Eight great tips to prevent burnout
I have neglected you. Though I am here 90-plus hours a week, my personal life is in shambles, my marriage is on the line, and I feel like I’m caught up in a rat race. I am overworked, utterly exhausted and my passion has dried up. Whatever happened to the energy that lived within me? The excitement as I worked into the night? The meetings that mattered to me? Or the recognition I used to receive for running such a successful business?
Where have I gone? I feel lost in a world that I used to know so well.
Now, I force myself to get ready for work. Once there, I allow things to slip through the cracks and let my heaping inbox take over my desk. My once charismatic personality has faded to cynicism and dissatisfaction. I’ve simply stopped caring. I find myself wallowing in negativity, and I’m at my wit’s end. More than anything, I feel that I have let down those around me. Our mission statement, once so focused on teamwork, has crumbled – and my self-motivation along with it.
Could you have written this letter?
It’s a sign of work place burnout. And despite what you may think, people notice. Those around you see your sloppiness, hear the listlessness in your voice, feel your lack of motivation, and worse still, most likely judge you because they do not understand it.
As a business owner, I get it. For many of us, owning a business has been a dream come true; but for others it can seem like a nightmare. Dealing with burnout can feel like a daunting task. It’s your responsibility, however, to take charge and really examine what is happening in your life.
I’ve given talks to large and small corporations on this very subject and taught tools to help empower business owners to develop and maintain a sense of excitement and gratitude in their work life. I often get asked how to prevent or reverse the effects of workplace burnout. Here are some of my most effective tips and tricks for overcoming the drag.
Teri’s Top Tips:
First, recognize the signs:
- Physical: Headaches, back pain, soreness, a change in appetite and/or sleep patterns, feeling tired and exhausted most of the time.
- Behavioral: Procrastinating, withdrawing, missing deadlines, using food, drugs, or alcohol, calling in or showing up late to work, taking frustrations out on others.
- Emotional: Lack of motivation, cynicism, dissatisfaction, feeling lonely, hopeless, self-doubtful, and feeling like a failure in several areas of your life.
- Consider seeking professional help. Schedule an appointment with a certified and well-reviewed therapist or psychiatrist, if you must.
- Maintain a healthy work/life balance: It is strictly up to you to establish and create this balance. Remember, if you do not honor your priorities, and recognize less important obligations as such, no one else will.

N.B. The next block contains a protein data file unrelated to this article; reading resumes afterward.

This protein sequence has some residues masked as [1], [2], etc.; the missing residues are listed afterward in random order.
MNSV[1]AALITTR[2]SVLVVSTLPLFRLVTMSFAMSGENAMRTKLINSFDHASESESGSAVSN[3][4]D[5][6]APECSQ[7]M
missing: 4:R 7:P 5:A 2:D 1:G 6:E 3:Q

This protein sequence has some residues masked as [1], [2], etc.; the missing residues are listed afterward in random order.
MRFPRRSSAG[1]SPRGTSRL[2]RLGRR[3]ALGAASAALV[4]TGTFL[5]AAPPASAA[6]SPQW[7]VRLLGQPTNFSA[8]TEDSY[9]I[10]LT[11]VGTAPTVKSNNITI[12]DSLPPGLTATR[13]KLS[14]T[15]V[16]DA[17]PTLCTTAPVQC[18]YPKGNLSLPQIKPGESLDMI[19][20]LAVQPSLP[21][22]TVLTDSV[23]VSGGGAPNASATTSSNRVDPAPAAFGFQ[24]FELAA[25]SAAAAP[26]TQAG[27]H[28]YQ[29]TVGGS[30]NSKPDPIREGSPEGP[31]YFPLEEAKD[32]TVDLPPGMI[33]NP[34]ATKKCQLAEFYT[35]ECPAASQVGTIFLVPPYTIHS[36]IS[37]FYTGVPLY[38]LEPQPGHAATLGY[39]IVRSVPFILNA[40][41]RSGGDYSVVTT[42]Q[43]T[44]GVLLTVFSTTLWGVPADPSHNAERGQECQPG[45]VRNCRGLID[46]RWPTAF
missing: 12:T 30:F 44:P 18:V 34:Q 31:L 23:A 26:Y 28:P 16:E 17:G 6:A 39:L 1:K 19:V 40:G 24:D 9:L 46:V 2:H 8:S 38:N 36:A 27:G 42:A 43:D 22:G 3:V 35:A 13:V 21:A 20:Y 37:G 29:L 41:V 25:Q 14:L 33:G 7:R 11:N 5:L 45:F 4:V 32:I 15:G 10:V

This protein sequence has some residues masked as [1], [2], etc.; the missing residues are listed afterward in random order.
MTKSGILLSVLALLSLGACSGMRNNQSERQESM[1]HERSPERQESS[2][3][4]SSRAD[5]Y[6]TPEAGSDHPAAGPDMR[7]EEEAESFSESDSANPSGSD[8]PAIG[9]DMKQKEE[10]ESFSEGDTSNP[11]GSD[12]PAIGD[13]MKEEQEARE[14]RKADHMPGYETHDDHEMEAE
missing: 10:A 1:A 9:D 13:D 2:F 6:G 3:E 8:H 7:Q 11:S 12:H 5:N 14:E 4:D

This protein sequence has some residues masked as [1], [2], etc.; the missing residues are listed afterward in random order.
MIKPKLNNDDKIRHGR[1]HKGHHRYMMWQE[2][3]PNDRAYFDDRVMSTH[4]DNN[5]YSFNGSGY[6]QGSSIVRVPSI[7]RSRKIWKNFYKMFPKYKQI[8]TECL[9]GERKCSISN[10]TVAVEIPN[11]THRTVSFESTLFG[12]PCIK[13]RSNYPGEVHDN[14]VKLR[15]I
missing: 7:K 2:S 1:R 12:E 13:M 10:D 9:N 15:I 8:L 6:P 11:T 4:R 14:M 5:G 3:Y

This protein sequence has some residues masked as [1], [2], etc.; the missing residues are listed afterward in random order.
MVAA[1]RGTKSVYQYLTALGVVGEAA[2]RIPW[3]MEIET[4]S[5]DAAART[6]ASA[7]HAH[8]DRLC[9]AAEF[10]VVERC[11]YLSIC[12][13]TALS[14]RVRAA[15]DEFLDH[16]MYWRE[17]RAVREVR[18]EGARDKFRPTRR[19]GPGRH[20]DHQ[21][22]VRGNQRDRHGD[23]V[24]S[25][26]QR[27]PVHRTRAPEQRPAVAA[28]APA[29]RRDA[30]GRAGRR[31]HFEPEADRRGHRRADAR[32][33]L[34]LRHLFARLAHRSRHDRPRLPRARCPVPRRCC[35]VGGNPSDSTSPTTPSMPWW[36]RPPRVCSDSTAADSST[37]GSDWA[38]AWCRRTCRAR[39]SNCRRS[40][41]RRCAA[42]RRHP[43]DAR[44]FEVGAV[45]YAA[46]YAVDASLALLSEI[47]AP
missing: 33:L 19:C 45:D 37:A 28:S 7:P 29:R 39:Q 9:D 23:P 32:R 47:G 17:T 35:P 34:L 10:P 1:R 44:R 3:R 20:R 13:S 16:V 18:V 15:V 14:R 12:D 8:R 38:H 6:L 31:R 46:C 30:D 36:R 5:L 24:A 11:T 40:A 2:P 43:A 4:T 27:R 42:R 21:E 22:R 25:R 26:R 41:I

- Take note of your attitude. What are the upsides to the position you find yourself in? Help shift the “stinky thinking.”
- Reread this previously written ColoradoBiz Magazine article, Seven Ways to Dispense with Debbie Downer.
Teri’s Tips for Prevention:
Start with some powerful intentions. Ask yourself, “How do I desire my day to be?”
- Example: Be thankful for small things; For instance, if you witness a gorgeous sunrise make an effort to acknowledge it to yourself: “What an amazing day today is turning out.”
- Create a winning start to your day. Begin with deep breathing, mediation, yoga, and/or some inspirational reading.
- Access your creativity. Do something you enjoy to take a break from your normal routine.
- Maintain basic health needs. Eating healthy, getting sleep, and regular physical exercise.
- Set healthy boundaries. Ask yourself what aligns with your personal and profession mission statement. Give yourself permission to say “no” to tasks that are not within that scope.
- Go on a media diet. The media is filled with negativity. Take time to disconnect completely to allow yourself to reset.
- Support system. Surround yourself with positive people to feed off their energy too.
- Coping skills. Stress can be managed by taking care of ourselves. As a therapist, I have a ton of tools. Email me at email@example.com for some free resources.
These are only the first steps on the road to finding yourself again. Don’t forget to surround yourself with supportive folks, and, above all else, seek out the positive in everything you do. Getting back your mojo requires that you go back to the original motivations for why you began your business in the first place.
Once you rediscover that initial spark of joy, your enthusiasm will return. Slowly but surely, you’ll find yourself sending mental letters of appreciation to your business and, sooner than you’ll realize, your toxic self-loathing will be a thing of the past.